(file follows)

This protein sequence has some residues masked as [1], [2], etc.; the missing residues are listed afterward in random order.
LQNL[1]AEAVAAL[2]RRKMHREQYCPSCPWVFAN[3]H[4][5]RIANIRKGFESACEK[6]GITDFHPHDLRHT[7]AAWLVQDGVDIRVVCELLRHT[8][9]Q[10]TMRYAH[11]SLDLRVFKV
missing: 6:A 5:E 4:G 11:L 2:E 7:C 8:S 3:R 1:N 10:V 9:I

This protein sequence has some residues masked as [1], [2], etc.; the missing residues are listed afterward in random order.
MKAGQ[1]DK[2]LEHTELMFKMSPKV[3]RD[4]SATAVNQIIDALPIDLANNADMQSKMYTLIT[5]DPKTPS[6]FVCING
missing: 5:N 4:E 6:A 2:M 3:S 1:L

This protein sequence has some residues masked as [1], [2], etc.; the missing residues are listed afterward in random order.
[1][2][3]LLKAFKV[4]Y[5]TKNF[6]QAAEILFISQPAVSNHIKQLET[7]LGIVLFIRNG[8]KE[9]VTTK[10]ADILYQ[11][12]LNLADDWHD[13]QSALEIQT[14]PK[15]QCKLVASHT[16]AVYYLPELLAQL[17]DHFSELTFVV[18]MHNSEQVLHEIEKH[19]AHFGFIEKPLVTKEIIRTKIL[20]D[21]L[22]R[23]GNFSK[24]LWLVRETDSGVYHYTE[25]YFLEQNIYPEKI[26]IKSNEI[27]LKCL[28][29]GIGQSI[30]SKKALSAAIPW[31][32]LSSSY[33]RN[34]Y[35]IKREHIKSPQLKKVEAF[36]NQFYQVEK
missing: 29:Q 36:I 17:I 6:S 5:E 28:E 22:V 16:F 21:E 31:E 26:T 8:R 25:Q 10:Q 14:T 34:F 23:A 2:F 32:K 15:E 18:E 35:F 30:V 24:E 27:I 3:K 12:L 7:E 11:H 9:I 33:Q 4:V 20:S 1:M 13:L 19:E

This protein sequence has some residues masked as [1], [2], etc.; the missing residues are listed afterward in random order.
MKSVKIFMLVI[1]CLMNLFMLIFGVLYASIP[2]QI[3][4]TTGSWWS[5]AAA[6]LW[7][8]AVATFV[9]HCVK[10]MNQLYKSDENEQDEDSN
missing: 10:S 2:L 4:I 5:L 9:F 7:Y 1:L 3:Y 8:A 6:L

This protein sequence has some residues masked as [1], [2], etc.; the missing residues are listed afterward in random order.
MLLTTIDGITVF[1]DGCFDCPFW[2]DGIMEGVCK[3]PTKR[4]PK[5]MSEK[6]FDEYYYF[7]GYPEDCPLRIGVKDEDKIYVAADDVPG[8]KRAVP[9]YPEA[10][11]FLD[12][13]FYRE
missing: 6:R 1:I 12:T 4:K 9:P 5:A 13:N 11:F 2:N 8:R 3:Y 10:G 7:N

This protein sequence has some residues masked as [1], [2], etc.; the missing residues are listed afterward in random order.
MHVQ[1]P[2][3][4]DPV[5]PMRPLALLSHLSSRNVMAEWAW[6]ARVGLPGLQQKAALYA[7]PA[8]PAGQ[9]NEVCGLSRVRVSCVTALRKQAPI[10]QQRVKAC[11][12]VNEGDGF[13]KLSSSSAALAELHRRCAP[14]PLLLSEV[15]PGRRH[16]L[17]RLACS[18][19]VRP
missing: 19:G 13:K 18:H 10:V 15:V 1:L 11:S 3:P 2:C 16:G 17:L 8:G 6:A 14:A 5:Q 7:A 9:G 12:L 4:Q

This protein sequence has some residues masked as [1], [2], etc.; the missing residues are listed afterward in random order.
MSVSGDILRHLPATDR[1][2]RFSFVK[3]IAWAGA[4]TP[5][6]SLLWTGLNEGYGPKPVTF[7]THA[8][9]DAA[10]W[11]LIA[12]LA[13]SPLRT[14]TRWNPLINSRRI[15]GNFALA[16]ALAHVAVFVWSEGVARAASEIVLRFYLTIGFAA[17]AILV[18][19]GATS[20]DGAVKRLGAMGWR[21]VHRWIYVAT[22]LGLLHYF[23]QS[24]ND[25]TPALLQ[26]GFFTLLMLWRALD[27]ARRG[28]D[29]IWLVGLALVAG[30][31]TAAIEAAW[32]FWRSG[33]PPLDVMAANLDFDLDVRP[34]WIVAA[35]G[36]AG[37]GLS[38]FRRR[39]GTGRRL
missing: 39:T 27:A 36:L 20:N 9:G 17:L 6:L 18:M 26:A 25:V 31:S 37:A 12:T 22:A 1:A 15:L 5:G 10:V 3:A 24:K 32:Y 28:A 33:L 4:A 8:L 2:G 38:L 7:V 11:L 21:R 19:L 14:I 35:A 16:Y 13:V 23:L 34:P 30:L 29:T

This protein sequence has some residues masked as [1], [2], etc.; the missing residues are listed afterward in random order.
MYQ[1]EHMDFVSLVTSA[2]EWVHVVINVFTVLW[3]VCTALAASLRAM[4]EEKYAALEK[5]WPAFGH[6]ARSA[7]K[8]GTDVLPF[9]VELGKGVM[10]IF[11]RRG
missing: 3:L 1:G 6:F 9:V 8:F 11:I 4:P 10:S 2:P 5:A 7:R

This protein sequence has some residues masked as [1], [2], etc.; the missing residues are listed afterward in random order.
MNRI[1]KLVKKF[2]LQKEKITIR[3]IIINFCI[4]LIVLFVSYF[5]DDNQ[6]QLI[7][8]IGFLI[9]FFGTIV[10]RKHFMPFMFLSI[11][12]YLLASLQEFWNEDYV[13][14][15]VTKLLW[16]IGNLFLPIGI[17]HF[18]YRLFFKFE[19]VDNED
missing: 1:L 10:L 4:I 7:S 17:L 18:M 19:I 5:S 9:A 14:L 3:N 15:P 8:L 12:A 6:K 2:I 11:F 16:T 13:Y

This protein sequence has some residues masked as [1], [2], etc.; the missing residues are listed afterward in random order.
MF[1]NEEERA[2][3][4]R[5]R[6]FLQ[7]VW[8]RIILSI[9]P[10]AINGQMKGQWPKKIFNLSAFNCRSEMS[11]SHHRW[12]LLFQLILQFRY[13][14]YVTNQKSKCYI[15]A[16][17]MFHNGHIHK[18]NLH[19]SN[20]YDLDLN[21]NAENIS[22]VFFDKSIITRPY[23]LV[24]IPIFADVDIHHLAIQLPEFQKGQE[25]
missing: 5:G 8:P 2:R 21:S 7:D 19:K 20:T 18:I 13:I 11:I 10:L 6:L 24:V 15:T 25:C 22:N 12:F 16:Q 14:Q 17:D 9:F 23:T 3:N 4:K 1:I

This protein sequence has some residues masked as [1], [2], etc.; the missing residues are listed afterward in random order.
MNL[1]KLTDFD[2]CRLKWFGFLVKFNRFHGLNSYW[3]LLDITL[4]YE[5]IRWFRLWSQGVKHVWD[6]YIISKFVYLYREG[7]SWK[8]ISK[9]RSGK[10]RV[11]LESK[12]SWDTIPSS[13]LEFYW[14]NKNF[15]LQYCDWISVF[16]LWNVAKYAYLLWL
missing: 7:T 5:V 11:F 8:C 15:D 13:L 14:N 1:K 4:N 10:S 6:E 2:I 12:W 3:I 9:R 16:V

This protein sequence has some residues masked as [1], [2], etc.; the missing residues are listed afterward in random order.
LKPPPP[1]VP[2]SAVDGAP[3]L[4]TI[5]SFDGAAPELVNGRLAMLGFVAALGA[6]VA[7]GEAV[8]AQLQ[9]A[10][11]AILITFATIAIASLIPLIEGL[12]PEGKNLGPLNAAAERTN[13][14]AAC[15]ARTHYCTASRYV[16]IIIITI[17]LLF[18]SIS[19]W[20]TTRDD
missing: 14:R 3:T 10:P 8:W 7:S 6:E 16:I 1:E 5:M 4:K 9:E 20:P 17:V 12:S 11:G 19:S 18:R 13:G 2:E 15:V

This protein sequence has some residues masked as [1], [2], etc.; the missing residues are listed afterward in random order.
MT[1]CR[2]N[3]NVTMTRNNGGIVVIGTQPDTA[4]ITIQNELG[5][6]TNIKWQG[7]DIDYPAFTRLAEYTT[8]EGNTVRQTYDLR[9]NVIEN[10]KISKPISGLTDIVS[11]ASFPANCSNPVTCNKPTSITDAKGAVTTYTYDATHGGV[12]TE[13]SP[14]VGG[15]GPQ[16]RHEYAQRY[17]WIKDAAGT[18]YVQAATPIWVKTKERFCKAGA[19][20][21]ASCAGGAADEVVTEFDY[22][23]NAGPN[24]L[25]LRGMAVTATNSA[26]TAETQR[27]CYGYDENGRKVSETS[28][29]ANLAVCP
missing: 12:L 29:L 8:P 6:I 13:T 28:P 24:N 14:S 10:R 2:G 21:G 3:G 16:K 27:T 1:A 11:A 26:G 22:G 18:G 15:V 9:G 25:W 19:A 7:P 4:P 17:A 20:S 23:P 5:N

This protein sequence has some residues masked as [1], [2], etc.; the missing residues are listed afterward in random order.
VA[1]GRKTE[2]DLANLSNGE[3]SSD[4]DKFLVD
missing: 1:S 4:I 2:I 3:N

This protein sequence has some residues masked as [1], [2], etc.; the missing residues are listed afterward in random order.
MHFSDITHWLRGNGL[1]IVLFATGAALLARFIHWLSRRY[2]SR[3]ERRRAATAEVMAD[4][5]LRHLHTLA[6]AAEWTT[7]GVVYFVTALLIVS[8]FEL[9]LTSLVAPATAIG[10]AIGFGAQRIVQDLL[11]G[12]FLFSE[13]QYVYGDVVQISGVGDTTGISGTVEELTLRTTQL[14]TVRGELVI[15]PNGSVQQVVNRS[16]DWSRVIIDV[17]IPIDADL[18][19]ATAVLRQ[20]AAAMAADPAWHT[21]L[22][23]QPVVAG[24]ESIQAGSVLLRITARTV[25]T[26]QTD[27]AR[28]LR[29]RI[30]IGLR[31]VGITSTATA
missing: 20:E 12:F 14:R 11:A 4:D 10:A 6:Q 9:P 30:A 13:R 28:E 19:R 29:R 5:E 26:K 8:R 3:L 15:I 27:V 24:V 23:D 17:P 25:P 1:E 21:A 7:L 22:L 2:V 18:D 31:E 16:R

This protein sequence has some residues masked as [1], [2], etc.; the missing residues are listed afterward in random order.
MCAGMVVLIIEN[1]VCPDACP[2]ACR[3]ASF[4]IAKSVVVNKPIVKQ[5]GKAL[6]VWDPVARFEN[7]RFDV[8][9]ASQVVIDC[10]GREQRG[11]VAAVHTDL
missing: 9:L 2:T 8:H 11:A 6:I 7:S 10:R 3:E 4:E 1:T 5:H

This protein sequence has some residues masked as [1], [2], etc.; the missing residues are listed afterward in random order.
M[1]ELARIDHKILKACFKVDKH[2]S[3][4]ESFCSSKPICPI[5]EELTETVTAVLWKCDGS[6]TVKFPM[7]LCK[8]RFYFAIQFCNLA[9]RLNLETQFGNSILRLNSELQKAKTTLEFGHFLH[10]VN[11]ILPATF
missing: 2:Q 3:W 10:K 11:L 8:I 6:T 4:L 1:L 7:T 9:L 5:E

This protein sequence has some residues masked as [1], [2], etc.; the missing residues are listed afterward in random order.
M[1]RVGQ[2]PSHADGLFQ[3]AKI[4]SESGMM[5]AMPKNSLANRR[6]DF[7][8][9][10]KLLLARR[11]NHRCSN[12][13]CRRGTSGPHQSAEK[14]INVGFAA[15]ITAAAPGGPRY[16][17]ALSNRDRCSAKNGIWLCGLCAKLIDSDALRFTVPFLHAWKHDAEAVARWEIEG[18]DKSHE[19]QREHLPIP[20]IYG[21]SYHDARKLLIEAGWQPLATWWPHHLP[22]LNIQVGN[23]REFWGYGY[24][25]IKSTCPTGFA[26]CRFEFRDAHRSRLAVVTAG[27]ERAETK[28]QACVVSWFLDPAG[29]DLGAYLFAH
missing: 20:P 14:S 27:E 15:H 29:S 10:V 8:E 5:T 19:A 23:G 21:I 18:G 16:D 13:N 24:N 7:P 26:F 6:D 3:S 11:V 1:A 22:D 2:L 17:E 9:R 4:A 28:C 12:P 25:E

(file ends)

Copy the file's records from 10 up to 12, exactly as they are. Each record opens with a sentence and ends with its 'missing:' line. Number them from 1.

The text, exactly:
This protein sequence has some residues masked as [1], [2], etc.; the missing residues are listed afterward in random order.
MF[1]NEEERA[2][3][4]R[5]R[6]FLQ[7]VW[8]RIILSI[9]P[10]AINGQMKGQWPKKIFNLSAFNCRSEMS[11]SHHRW[12]LLFQLILQFRY[13][14]YVTNQKSKCYI[15]A[16][17]MFHNGHIHK[18]NLH[19]SN[20]YDLDLN[21]NAENIS[22]VFFDKSIITRPY[23]LV[24]IPIFADVDIHHLAIQLPEFQKGQE[25]
missing: 5:G 8:P 2:R 21:S 7:D 19:K 20:T 18:I 13:I 11:I 10:L 6:L 24:V 15:T 25:C 22:N 12:F 16:Q 14:Q 17:D 9:F 23:T 3:N 4:K 1:I

This protein sequence has some residues masked as [1], [2], etc.; the missing residues are listed afterward in random order.
MNL[1]KLTDFD[2]CRLKWFGFLVKFNRFHGLNSYW[3]LLDITL[4]YE[5]IRWFRLWSQGVKHVWD[6]YIISKFVYLYREG[7]SWK[8]ISK[9]RSGK[10]RV[11]LESK[12]SWDTIPSS[13]LEFYW[14]NKNF[15]LQYCDWISVF[16]LWNVAKYAYLLWL
missing: 7:T 5:V 11:F 8:C 15:D 13:L 14:N 1:K 4:N 10:S 6:E 2:I 12:W 3:I 9:R 16:V

This protein sequence has some residues masked as [1], [2], etc.; the missing residues are listed afterward in random order.
LKPPPP[1]VP[2]SAVDGAP[3]L[4]TI[5]SFDGAAPELVNGRLAMLGFVAALGA[6]VA[7]GEAV[8]AQLQ[9]A[10][11]AILITFATIAIASLIPLIEGL[12]PEGKNLGPLNAAAERTN[13][14]AAC[15]ARTHYCTASRYV[16]IIIITI[17]LLF[18]SIS[19]W[20]TTRDD
missing: 14:R 3:T 10:P 8:W 7:S 6:E 16:I 1:E 5:M 4:K 9:E 20:P 17:V 12:S 11:G 19:S 18:R 13:G 2:E 15:V